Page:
Keith: well, I bought one off eBay. It’s called an ‘ePad’ or ‘aPad’ – basically, it’s an unbranded tablet, although it seems to be widely available. It’s a 10.2” screen and cost me £160 including postage. Impressions?
Well, build quality seems slightly on the flimsy side, although I’ve had no problems in the couple of weeks I’ve owned it.
Google says that Android really isn’t ready for tablet devices yet, and it shows. The ‘operating system’ for the ePad is kind of a kludged up version of a phone operating system. That makes it sound much worse than it is: it’s really not too bad. It can be clunky and slightly erratic, but it’s fine.
It ain’t no iPad, though, in terms of slickness and usability (or build quality). But then, it’s not at an iPad price either.
It accesses the web pretty well via WiFi and also has an adaptor for an Ethernet cable. It’s an OK ebook reader (probably not up to the standard of the Kindle) and is generally fun to play with. Music volume isn’t great, photos look OK (but not as sharp/vibrant as on the iPad).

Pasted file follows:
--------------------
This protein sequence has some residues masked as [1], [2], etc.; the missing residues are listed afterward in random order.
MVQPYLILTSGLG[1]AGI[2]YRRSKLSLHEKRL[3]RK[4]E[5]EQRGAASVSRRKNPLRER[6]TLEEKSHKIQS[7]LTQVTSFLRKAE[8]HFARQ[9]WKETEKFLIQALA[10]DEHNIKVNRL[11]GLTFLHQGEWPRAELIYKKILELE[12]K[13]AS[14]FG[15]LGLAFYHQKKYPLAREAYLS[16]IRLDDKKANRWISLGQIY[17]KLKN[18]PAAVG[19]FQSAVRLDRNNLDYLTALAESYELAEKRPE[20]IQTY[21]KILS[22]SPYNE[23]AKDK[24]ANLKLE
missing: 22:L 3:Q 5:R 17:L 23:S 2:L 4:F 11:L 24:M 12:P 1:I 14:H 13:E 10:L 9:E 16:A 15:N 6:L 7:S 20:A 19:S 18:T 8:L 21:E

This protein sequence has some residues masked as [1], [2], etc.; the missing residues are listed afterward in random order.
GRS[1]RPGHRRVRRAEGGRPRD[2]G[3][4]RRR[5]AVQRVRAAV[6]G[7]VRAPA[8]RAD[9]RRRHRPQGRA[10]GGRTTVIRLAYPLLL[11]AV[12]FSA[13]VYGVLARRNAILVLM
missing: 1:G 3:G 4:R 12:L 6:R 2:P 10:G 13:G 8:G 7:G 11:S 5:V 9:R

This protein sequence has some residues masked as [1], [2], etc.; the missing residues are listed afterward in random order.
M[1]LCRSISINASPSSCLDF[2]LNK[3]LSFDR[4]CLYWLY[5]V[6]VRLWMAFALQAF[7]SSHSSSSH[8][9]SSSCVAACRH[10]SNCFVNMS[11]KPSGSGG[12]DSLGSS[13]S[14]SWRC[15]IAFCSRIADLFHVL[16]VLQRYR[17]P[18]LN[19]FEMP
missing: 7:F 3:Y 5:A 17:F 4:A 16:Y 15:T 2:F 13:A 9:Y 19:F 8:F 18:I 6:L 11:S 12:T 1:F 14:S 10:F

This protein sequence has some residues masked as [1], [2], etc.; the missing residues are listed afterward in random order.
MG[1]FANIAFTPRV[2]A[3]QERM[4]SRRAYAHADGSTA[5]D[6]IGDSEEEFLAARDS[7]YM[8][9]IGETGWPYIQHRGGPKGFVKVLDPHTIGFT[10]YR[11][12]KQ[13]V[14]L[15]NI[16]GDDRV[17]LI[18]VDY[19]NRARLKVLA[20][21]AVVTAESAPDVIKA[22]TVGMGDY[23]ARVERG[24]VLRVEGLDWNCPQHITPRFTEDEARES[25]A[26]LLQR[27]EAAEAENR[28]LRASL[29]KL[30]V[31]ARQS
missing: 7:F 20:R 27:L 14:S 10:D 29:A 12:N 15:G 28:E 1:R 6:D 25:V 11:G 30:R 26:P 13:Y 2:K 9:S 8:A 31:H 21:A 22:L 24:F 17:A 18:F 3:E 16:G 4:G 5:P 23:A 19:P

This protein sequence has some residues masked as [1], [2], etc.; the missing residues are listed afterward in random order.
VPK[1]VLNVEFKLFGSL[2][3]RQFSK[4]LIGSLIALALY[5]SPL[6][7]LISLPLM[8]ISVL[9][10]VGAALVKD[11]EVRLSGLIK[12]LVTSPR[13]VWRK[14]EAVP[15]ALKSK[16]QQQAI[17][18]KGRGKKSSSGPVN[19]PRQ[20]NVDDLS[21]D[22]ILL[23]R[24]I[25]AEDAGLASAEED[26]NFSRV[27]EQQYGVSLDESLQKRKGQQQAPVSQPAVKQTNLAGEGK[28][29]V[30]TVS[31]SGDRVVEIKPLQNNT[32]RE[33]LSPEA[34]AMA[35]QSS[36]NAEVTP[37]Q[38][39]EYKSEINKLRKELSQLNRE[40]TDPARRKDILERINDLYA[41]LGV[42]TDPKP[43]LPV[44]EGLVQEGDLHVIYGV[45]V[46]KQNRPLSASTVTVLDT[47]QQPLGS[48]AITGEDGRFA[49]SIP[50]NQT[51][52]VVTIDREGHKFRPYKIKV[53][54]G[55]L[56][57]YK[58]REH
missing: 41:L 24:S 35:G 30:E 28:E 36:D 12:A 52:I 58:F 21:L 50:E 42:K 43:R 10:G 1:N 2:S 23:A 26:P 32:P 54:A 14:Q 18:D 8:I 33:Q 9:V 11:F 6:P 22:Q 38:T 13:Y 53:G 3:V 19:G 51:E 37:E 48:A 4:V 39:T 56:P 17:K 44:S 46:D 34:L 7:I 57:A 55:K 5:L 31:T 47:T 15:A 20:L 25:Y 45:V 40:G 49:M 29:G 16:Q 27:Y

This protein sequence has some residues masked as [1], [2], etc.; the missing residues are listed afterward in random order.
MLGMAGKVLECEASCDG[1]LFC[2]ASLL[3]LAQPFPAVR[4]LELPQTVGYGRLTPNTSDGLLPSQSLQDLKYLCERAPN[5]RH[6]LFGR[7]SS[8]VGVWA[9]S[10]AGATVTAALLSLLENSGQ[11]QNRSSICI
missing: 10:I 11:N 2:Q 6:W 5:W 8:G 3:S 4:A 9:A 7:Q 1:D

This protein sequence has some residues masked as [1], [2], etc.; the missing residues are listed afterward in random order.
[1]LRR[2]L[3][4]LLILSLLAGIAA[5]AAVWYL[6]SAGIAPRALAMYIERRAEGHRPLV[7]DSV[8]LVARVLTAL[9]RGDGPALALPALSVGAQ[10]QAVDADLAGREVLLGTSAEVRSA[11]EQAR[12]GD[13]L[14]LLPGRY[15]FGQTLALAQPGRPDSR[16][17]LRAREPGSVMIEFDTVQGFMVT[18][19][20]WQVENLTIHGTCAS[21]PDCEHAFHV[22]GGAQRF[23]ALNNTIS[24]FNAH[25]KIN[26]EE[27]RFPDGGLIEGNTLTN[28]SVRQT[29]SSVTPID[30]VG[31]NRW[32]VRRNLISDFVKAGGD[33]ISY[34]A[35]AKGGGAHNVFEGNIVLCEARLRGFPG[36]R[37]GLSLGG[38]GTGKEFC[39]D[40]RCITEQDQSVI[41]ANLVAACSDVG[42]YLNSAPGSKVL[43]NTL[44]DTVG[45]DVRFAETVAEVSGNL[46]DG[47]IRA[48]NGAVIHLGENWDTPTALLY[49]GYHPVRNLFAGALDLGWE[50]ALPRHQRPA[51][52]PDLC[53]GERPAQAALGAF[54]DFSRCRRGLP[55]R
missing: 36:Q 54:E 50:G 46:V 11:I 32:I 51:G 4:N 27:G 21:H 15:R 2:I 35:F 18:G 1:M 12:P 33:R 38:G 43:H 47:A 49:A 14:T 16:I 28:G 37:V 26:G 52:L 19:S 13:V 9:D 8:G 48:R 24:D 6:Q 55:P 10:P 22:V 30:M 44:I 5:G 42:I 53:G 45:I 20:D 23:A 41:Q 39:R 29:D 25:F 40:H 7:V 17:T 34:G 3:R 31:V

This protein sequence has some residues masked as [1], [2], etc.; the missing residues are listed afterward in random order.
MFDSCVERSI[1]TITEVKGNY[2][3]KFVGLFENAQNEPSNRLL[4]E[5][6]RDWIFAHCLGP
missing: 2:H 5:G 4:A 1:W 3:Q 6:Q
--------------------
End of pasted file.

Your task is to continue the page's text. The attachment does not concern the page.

Things to look out for. Since I got mine, there have been a couple of firmware updates. My eBay seller has been really good about making these available 9and also providing technical support). You have to be pretty comfortable with technology before embarking on a firmware update.
My understanding is that Android Market – where all the cool apps are – isn’t necessarily supported by all Android tablets. It’s worth making sure anything you buy gives you access to the Market.
3G isn’t natively supported either, and it’s not clear yet whether it will be via a dongle, and which future firmware update will support it.
Not yet sure about battery life. I suspct it may not be great.
Would I buy one again? Absolutely! But, I’ve certainly learned that having a professional, knowledgeable, responsive seller is key to getting the most out of these things.